I came across a short article on Prof Lim Kok Ann today while reading the Straits Times, commemorating the week he became Dean of Medicine at the National University of Singapore in 1965.
His signal achievement in medicine is remembered by few in Singapore now, but he was the first to discover and describe the virus responsible for the Asian flu pandemic in 1957-1958. There are many other achievements, including conducting the first clinical trials with the (then) new oral live attenuated Sabin polio vaccine (still recommended at ages 10-11 years as a booster in Singapore’s National Childhood Immunisation Schedule), and work on enteroviruses, to name but two others.
He is – perhaps justifiably – remembered more for his role in chess than medicine. Prof. Lim Kok Ann was the first Singapore champion in 1949 and also founded the Singapore Chess Federation that year. He tireless promoted the game thereafter, writing many articles on chess for the Straits Times and other periodicals during his time at NUS. After retiring from NUS in 1982, he rose to become the Secretary-General of the World Chess Federation (FIDE), working in Lucerne, Switzerland for 6 years.
Interested parties may find out more about the extraordinary Prof. Lim at the following websites:
- The definitive site is a posthumous blog set up by his children, containing his unpublished autobiography for his grandchildren.
- The other detailed article was written up by chess player and coach Junior Tay after his death, and it can be found here at the blog of Singapore’s current number 1 chess player Goh Wei Ming.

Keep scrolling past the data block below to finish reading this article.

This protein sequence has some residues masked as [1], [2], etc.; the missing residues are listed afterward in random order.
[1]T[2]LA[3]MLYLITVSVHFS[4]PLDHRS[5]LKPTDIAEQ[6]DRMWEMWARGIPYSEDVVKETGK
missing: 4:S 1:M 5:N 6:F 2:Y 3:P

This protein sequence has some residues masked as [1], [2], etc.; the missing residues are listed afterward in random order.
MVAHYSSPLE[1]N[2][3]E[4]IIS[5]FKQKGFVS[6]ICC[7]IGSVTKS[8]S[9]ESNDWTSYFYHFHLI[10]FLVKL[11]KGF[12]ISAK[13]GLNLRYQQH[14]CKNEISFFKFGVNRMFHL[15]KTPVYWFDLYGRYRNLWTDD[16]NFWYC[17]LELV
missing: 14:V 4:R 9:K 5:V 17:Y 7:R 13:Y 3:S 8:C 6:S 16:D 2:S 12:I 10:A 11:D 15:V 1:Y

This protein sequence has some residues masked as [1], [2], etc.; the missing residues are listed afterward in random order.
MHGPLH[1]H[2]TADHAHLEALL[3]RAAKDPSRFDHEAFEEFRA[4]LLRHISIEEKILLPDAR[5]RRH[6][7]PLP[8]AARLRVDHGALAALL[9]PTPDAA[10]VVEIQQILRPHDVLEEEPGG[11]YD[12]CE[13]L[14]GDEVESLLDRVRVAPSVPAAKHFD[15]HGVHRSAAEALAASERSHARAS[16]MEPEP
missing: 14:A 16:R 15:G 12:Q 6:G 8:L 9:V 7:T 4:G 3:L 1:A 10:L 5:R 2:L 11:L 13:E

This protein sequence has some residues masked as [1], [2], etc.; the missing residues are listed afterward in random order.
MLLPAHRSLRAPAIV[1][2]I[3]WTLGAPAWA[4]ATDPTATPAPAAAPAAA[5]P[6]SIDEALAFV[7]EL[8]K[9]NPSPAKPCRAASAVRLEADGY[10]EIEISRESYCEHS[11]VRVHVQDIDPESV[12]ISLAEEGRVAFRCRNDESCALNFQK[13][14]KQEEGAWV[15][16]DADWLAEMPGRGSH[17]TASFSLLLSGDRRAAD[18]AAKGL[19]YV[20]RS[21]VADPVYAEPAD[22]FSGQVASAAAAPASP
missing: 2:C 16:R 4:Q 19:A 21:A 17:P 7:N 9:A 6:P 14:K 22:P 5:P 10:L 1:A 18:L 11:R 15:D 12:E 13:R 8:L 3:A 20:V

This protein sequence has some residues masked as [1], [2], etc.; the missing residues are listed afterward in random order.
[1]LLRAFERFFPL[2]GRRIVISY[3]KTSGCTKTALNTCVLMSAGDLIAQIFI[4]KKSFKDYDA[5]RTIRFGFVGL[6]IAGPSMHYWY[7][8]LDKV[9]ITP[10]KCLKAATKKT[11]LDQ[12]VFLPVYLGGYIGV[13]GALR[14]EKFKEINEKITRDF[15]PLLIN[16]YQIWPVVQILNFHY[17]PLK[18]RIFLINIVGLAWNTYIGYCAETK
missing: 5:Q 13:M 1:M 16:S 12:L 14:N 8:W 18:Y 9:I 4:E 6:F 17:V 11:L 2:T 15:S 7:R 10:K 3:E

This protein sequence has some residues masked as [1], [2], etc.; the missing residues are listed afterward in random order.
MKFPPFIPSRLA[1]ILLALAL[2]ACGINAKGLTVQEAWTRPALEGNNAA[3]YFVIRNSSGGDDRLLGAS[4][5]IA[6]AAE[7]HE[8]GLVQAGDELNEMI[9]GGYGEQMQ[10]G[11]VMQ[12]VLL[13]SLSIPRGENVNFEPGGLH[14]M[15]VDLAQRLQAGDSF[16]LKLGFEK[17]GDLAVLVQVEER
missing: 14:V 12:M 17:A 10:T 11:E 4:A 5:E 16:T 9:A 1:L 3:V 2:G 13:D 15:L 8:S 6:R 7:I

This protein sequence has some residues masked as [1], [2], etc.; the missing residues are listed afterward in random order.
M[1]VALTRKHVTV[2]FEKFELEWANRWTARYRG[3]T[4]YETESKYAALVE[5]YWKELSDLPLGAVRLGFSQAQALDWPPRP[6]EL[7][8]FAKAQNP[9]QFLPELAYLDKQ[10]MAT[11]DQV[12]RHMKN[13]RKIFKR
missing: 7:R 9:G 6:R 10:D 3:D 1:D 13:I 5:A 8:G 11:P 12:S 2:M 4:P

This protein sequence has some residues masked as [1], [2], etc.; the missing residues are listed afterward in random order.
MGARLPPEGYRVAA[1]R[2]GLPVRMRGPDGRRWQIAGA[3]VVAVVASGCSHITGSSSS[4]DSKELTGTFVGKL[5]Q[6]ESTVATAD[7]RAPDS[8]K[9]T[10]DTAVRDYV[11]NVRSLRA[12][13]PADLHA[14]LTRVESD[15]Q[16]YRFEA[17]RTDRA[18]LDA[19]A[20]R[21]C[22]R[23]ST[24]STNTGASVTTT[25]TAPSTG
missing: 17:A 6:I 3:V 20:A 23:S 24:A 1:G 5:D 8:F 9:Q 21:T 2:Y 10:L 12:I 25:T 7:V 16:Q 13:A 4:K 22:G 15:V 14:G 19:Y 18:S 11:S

There will be two other works forthcoming, including an authoritative work on his achievements in chess by chess historian Mr. Urcan Olimpiu, who is based in Singapore and blogs here, while we will be putting up a far shorter piece for our SG50 project on infectious diseases in Singapore. The following photo of Prof. Lim playing Board 1 for Singapore vs. the Japanese team was very kindly provided by Mr. Olimpiu.
I knew Prof. Lim in the 1980’s as this old man who was difficult to beat over the chess board, only coming to realise the myriad achievements of his rich and meaningful life much later (the folly and inattention of youth!). I will always be grateful for his charity and efforts with junior chess players. He once chaperoned three Singaporean juniors (Mark Chan, Jeremy Lim and myself. I have lost contact with Mark, but Jeremy is a prominent public health doctor who is now the Asia-Pacific Head of Health and Life Sciences at Oliver Wyman) to Puerto Rico in 1989 for a world youth chess championship, and sat with us, window shutters closed, during a hurricane warning while at the tournament. Subsequently, he went on with me to Tunja in Colombia where I participated in the World Junior Chess Championship. I doubt my parents would have let me go to Colombia (the drug wars were at a height then) without someone like Prof. Lim as a chaperone! Teenagers can be really tiresome company but he tolerated me for those four weeks remarkably well.
Recently, I had the pleasure of meeting with two of his children for the purposes of researching the SG50 project, and was again struck by what a truly remarkable man he was. He was indeed a man to whom the term “joie de vivre” would fit to a “T”. Hopefully, we will have an article for the project that will do justice to his remarkable career, especially to the less-remembered aspects of the medical half of his career.